Twitter, Inc. v. Luchan Song

Twitter, Inc.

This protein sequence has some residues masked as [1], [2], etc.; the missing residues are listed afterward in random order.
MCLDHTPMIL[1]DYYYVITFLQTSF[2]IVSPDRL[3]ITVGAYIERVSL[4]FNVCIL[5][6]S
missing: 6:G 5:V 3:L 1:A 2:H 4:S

The Board fully endorses the conclusion reached by the OD with respect to the finding of reputation of the opponents earlier word mark TWITTER in the EU for all of the services in respect of which it is protected. The extreme popularity of the website proves that the trade mark, which occupies a consolidated position among the leading brands, is indeed known by a large number of EU consumers. Moreover, based on the complex nature of the TWITTER social network and the many open possibilities it offers for the users, the Board deems the reputation of the opponents sign to extend to all of the services covered by the earlier mark, rather than just to ‘a website for social networking as claimed by the applicant since the existence of a functioning social network necessarily implies the offering of a broad range of related services. Contrary to the opponents view, the applicants goods in Classes 14, 18 and 25 are dissimilar to the opponents services. Therefore, there is no risk of confusion despite the similarity between the signs and the high distinctiveness of the opponents sign. As regards the opponents claim under Article 8(5), it is clear that the goodwill developed by the opponent with respect to the growth and development of its TWITTER-branded services is significant. The earlier mark is immediately recognized and associated with the social network that bears its name. Bearing in mind that the sense of belonging is very important for young people, and the fact that it is often combined with a psychological need to demonstrate the group-membership by wearing external signs immediately apparent to other members, the goods claimed by the applicant, bearing the trade mark TWITTER could be very well bought for this reason alone. Buying a TWITTER watch as a present to someone who is known to be a TWITTER user is for example an action motivated by the fondness for the earlier mark. Moreover, the applicants goods could be seen as merchandising products coming from the opponent. Contrary to what the applicant claims, it is not necessary for the opponent to prove the actual occurrence of the event described. It is sufficient to show that there is a risk of free riding, i.e. that the applicants mark might benefit and therefore gain an unfair advantage from the repute or distinctiveness of the older mark, which is the case here. The appeal is dismissed.

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